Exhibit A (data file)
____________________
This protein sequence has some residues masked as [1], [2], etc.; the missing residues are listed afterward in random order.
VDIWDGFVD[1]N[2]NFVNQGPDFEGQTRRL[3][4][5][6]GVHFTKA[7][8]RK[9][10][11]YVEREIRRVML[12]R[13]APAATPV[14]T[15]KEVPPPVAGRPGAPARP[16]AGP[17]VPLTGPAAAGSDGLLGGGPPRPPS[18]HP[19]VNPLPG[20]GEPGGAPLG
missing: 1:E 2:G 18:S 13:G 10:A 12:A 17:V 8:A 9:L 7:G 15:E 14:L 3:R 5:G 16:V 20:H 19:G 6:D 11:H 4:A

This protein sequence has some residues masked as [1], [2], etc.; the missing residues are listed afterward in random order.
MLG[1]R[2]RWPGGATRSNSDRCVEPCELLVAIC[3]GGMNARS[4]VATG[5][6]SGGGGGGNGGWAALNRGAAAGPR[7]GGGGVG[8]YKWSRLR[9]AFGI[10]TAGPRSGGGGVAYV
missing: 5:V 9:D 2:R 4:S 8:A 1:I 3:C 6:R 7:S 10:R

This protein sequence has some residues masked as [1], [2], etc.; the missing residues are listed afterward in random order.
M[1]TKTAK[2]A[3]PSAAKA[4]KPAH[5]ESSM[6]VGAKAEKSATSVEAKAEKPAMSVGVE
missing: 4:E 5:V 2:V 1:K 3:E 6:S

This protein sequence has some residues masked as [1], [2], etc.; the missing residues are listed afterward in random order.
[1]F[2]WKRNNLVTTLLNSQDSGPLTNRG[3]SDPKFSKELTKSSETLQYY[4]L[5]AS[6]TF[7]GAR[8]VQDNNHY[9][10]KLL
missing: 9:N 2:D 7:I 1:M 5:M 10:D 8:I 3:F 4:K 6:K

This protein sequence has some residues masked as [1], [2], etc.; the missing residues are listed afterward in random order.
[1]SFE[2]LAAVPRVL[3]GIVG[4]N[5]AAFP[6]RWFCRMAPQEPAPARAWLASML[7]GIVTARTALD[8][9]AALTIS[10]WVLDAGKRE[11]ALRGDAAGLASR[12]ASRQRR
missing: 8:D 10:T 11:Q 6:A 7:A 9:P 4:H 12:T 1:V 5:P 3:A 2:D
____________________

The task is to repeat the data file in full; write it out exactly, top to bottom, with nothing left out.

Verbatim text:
This protein sequence has some residues masked as [1], [2], etc.; the missing residues are listed afterward in random order.
VDIWDGFVD[1]N[2]NFVNQGPDFEGQTRRL[3][4][5][6]GVHFTKA[7][8]RK[9][10][11]YVEREIRRVML[12]R[13]APAATPV[14]T[15]KEVPPPVAGRPGAPARP[16]AGP[17]VPLTGPAAAGSDGLLGGGPPRPPS[18]HP[19]VNPLPG[20]GEPGGAPLG
missing: 1:E 2:G 18:S 13:G 10:A 12:A 17:V 8:A 9:L 7:G 15:E 14:L 3:R 5:G 16:V 20:H 19:G 6:D 11:H 4:A

This protein sequence has some residues masked as [1], [2], etc.; the missing residues are listed afterward in random order.
MLG[1]R[2]RWPGGATRSNSDRCVEPCELLVAIC[3]GGMNARS[4]VATG[5][6]SGGGGGGNGGWAALNRGAAAGPR[7]GGGGVG[8]YKWSRLR[9]AFGI[10]TAGPRSGGGGVAYV
missing: 5:V 9:D 2:R 4:S 8:A 1:I 3:C 6:R 7:S 10:R

This protein sequence has some residues masked as [1], [2], etc.; the missing residues are listed afterward in random order.
M[1]TKTAK[2]A[3]PSAAKA[4]KPAH[5]ESSM[6]VGAKAEKSATSVEAKAEKPAMSVGVE
missing: 4:E 5:V 2:V 1:K 3:E 6:S

This protein sequence has some residues masked as [1], [2], etc.; the missing residues are listed afterward in random order.
[1]F[2]WKRNNLVTTLLNSQDSGPLTNRG[3]SDPKFSKELTKSSETLQYY[4]L[5]AS[6]TF[7]GAR[8]VQDNNHY[9][10]KLL
missing: 9:N 2:D 7:I 1:M 5:M 10:D 8:I 3:F 4:K 6:K

This protein sequence has some residues masked as [1], [2], etc.; the missing residues are listed afterward in random order.
[1]SFE[2]LAAVPRVL[3]GIVG[4]N[5]AAFP[6]RWFCRMAPQEPAPARAWLASML[7]GIVTARTALD[8][9]AALTIS[10]WVLDAGKRE[11]ALRGDAAGLASR[12]ASRQRR
missing: 8:D 10:T 11:Q 6:A 7:A 9:P 4:H 12:T 1:V 5:P 3:A 2:D